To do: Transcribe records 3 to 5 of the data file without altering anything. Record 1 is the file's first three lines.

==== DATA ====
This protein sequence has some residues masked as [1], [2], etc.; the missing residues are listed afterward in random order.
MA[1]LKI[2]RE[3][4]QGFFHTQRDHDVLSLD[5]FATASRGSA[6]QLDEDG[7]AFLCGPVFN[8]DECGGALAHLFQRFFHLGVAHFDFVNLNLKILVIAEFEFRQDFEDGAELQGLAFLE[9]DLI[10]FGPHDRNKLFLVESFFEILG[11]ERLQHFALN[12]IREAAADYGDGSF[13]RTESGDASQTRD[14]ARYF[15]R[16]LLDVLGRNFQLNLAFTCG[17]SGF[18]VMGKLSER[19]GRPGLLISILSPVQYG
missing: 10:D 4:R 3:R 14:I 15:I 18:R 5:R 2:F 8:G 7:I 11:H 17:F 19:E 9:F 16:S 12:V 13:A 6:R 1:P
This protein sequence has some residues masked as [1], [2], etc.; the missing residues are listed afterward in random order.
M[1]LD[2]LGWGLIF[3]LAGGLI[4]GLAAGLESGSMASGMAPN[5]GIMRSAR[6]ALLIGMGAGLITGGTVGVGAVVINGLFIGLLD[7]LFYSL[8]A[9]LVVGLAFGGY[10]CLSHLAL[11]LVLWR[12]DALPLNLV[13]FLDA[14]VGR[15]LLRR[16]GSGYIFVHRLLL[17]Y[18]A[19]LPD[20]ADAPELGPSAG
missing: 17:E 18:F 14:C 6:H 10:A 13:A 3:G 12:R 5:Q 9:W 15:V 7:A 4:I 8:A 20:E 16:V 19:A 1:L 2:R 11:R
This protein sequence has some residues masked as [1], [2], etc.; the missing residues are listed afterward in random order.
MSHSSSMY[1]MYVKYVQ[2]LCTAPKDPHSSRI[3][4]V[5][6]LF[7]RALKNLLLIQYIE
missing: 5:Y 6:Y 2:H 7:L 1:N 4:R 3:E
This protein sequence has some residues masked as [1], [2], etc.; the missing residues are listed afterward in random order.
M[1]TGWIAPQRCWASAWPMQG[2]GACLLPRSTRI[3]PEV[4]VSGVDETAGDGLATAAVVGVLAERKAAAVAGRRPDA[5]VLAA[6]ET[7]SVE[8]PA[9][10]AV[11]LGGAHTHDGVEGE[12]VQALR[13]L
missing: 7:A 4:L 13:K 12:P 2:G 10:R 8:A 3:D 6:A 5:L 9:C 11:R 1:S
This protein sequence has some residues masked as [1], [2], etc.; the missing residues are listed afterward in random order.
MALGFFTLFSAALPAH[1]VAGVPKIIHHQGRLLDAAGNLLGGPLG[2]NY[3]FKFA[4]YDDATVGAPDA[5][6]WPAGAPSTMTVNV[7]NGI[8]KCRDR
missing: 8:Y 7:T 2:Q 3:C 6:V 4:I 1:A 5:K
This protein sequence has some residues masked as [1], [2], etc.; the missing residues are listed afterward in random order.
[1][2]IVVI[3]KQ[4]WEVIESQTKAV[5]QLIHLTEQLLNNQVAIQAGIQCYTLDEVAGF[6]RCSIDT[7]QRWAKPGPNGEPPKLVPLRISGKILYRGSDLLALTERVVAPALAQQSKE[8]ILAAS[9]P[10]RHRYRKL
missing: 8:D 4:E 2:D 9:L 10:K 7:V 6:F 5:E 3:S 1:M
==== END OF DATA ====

This protein sequence has some residues masked as [1], [2], etc.; the missing residues are listed afterward in random order.
MSHSSSMY[1]MYVKYVQ[2]LCTAPKDPHSSRI[3][4]V[5][6]LF[7]RALKNLLLIQYIE
missing: 5:Y 6:Y 2:H 7:L 1:N 4:R 3:E
This protein sequence has some residues masked as [1], [2], etc.; the missing residues are listed afterward in random order.
M[1]TGWIAPQRCWASAWPMQG[2]GACLLPRSTRI[3]PEV[4]VSGVDETAGDGLATAAVVGVLAERKAAAVAGRRPDA[5]VLAA[6]ET[7]SVE[8]PA[9][10]AV[11]LGGAHTHDGVEGE[12]VQALR[13]L
missing: 7:A 4:L 13:K 12:P 2:G 10:R 8:A 3:D 6:A 5:L 9:C 11:R 1:S
This protein sequence has some residues masked as [1], [2], etc.; the missing residues are listed afterward in random order.
MALGFFTLFSAALPAH[1]VAGVPKIIHHQGRLLDAAGNLLGGPLG[2]NY[3]FKFA[4]YDDATVGAPDA[5][6]WPAGAPSTMTVNV[7]NGI[8]KCRDR
missing: 8:Y 7:T 2:Q 3:C 6:V 4:I 1:A 5:K